New Home for Community
All of us in the L’Arche Boston North community were excited about the new house, none more excited than Frannie. For months before the move from Gandhi House to a newly built L’Arche home, our longtime core member and three-term board member organized what seemed like daily expeditions up Route 110 to monitor progress on the construction site. Sometimes more than once a day.
“Hey buddy pal, we gotta go you-know-where.” So Fran would tell the latest assistant to enter Gandhi unawares. And so the house van would be loaded again with Fran plus any combination of housemates Christine, Dan, and Tom, plus available assistant(s) and even unwary guest(s), to inspect newly installed framing, flooring, wiring, plumbing, or whatever else had been accomplished in the few days or hours since Fran and company had last visited.
Even toilets. Especially toilets. One day Fran and her exploration party discovered that two toilets had been placed on the floor of the bedroom designated for Dan. The toilets were awaiting installation elsewhere, but their presence in Dan’s room led to plenty of laughter back home at Gandhi, especially since Dan specializes in fart jokes.
All of this visiting was a measure of community excitement, but also of community anxiety. It was a big move for core members and assistants who had grown to love Gandhi, the rambling three-story house on Johnson Street near downtown Haverhill, one of four residence homes in L’Arche Boston North. Gandhi was the go-to house for community gatherings like birthday and holiday celebrations; and the new house at 9 Valley Street in the wooded town of Merrimac, on the other side of Route 495, seemed far from the community’s center of gravity.
Yet it is essential that community evolve as its core members do. Community leader Swanna Champlin said, “Gandhi was an old house, and we needed something that doesn’t require so much upkeep. Although we still have a relatively young L’Arche community, several of our core members are aging and some have mobility issues. L’Arche promises lifelong inclusion and care for its core members. We need places for people to age in.”
The new house in Merrimac has two stories. All five core member bedrooms, plus bathrooms and living spaces, are on the ground floor, and that floor is fully wheelchair-accessible. Assistants’ quarters are up a flight of stairs.
Questions about the new house came from the neighborhood in which it was being built. One of our new neighbors on Valley Street called a meeting last winter as plans were being finalized. What would it be like living beside a L’Arche home? Swanna attended the meeting, along with both development and outreach director Pam McGrath and Katie, a core member from Naz House.
Swanna remembers Katie as the convincer. Katie put a human face on L’Arche for the neighbors. “When you bring core members,” Swanna said, “it changes the conversation.” Any possible resistance to the new home seemed to melt away.
Finally in mid-August the as-yet-unnamed house was ready for occupancy. Although all new furniture and appliances were purchased, it took a community-wide effort to gather and move core members’ belongings in a way that did not disturb the rhythm of daily life at Gandhi. Then, on Friday afternoon, August 19, at the end of day programs, four core members moved in.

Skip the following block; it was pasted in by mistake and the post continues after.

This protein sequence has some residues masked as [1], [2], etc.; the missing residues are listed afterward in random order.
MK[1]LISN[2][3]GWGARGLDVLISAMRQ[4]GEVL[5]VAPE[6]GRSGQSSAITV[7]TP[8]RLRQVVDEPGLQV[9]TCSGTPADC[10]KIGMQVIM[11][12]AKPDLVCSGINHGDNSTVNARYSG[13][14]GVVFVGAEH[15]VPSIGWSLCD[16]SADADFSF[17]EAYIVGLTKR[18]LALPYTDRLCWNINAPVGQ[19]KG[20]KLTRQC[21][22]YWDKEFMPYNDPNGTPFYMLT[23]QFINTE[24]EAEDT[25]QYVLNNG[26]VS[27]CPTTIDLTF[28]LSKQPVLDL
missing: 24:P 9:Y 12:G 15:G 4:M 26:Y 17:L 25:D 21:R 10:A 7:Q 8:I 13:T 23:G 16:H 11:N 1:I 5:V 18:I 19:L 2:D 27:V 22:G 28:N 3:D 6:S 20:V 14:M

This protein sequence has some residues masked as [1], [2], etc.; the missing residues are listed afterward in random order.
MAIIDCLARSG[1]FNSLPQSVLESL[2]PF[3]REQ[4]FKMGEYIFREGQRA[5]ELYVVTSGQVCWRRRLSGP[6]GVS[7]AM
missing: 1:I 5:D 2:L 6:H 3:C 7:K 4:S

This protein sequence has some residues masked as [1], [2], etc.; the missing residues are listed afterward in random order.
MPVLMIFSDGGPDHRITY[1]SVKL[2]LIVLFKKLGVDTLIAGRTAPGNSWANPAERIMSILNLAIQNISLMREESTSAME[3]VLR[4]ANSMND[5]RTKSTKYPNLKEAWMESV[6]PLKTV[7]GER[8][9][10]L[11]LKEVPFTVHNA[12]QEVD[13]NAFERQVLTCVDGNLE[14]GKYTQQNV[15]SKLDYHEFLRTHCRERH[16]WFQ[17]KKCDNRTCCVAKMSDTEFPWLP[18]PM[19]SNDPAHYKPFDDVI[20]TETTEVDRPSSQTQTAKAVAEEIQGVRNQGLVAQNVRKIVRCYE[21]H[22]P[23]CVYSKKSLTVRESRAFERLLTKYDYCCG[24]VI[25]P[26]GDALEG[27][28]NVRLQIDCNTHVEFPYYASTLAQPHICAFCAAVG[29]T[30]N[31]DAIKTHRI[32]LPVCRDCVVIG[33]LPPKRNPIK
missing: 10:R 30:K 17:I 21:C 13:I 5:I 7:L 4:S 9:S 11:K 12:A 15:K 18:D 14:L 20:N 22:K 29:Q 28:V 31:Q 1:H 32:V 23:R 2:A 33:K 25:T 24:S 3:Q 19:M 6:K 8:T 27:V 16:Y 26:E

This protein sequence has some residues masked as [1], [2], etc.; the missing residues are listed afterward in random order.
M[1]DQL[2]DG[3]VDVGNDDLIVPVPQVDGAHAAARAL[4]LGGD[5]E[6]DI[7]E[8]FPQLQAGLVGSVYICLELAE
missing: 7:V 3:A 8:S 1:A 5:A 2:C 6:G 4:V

One month later, when asked how she likes her new home, Frannie gave it a thumbs-up. “It’s quiet,” she said, drawing the word out softly. “And you see more—” Whereupon Fran mimed a turkey flapping its wings. A flock of wild turkeys seems to have sensed something at 9 Valley Street, and just that morning twenty of them, by Fran’s count, had paraded across a side lawn as a few of us were loading into the van. Fran proceeded to tell a mostly factual story about the turkeys charging the van.
Founding core member Phil, who moved in from Assisi House, said he likes sharing a home with his long-time friend Tom, who was at Gandhi. Molly, an assistant at Gandhi and formerly head of house there, said, when asked about the new house, “I like the way the core members like it.”
Even core members from other houses like it. On a recent Sunday afternoon, Devin dropped in from Nazorean House, just after a visit from Assisi residents Jimmy and Christine. Two or three community gatherings at the new house have gone off without a hitch.
On Wednesday, September 14, neighbors were invited for after-dinner dessert and coffee and quite a few came by. One lady said that the midwinter meeting about L’Arche had brought the neighborhood together in a way it had not come together before. A man from up the street sat at the dining room table chatting with three core members, no assistants. That was a delightful sight for several of us at the gathering. Again, a human face had been put on L’Arche.
On Saturday, September 24, community held an open house at 9 Valley Street, and the name for the new home was announced: Pat’s House, in honor of founding assistant Sr. Pat Murphy. The move had been a long process, but the results were on display for all to see.
“Our growth is very slow,” said Swanna, “and I think it’s important that it be slow; because it’s important for people to live well together. Other providers are rolling out homes. L’Arche values the relationships in our homes; they are what make our homes different.”
In a season that has seen the passing of L’Arche Boston North’s founding leader Elizabeth Buckley and longtime assistant Phil Petts, the community they helped foster has moved and grown into a new neighborhood in an adjacent new town.
At the end of September, thirty-three years after its founding the community plans to welcome a seventeenth core member into the fifth bedroom in our new home.
Community coordinator Vanessa Henry noted, “And L’Arche goes on.”